Yellow Dock, also called Curly Dock for its wavy leaves (Rumex Crispus). This plants roots is what mainly used for its gastrointestinal benefits as well as the young leaves are edible, delicious and packed with nutrients! Back in the days people used to forage and make flour out of the seeds, and it's not that weird, because Yellow Dock is a distant relative to Buckwheat. Think about it as a wild buckwheat.
Yellow dock seeds are abandoned in the fall, and it's actually best to use them rather than let them seed the area for the next season. And not just the next season - yellow dock seeds are viable in the ground for up to 80 years! The plant is very aggressive and very hard to pull from the ground. I let them grow in my garden, because it's easier to pull them out in the fall to harvest the medicinal roots, as the garden soil is airy and fluffy compared to the wild open fields. But I never let the yellow dock go into seeds in my garden, it's enough as it is of them there.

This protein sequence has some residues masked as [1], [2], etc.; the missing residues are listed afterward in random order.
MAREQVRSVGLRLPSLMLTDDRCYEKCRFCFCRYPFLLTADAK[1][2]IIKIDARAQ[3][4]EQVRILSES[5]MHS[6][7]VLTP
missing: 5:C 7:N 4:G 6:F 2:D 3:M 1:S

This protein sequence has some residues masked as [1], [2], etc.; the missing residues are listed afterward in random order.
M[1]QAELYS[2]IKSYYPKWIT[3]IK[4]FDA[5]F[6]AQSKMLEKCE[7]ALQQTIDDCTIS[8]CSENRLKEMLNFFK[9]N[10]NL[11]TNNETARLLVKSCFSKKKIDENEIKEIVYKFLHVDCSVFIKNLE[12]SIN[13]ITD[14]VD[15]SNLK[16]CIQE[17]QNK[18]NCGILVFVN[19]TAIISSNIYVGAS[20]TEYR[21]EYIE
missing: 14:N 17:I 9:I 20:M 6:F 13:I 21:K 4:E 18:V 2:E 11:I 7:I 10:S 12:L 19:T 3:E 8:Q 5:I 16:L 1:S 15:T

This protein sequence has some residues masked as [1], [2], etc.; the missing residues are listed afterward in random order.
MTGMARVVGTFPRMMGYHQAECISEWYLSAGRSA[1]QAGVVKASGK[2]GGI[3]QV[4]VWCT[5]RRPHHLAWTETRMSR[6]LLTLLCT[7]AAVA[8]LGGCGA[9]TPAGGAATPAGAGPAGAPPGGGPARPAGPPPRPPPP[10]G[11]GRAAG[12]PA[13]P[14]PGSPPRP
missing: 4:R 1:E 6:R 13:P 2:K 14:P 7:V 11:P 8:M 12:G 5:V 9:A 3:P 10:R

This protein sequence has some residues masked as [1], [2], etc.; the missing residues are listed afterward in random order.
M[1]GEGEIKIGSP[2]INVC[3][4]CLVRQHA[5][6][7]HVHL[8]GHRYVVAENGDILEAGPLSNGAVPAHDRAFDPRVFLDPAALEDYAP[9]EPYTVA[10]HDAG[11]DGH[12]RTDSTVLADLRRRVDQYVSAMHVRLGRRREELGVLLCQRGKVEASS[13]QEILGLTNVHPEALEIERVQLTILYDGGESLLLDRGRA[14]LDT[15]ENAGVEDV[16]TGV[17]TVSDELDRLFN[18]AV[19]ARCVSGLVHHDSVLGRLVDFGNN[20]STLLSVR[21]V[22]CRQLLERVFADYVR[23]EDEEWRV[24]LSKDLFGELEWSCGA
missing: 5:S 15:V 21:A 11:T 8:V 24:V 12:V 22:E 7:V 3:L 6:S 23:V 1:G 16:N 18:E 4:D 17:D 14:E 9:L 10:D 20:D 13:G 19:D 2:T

You can forage, dry and grind the seeds to add to your backing or in your spice blends. Or use the seeds to grow your winter sprouts and microgreens! It can be difficult to separate the seeds from the chuff, so just skip that step and leave it with. I believe in simplicity and if something is not coming off then may be it isn't supposed to.
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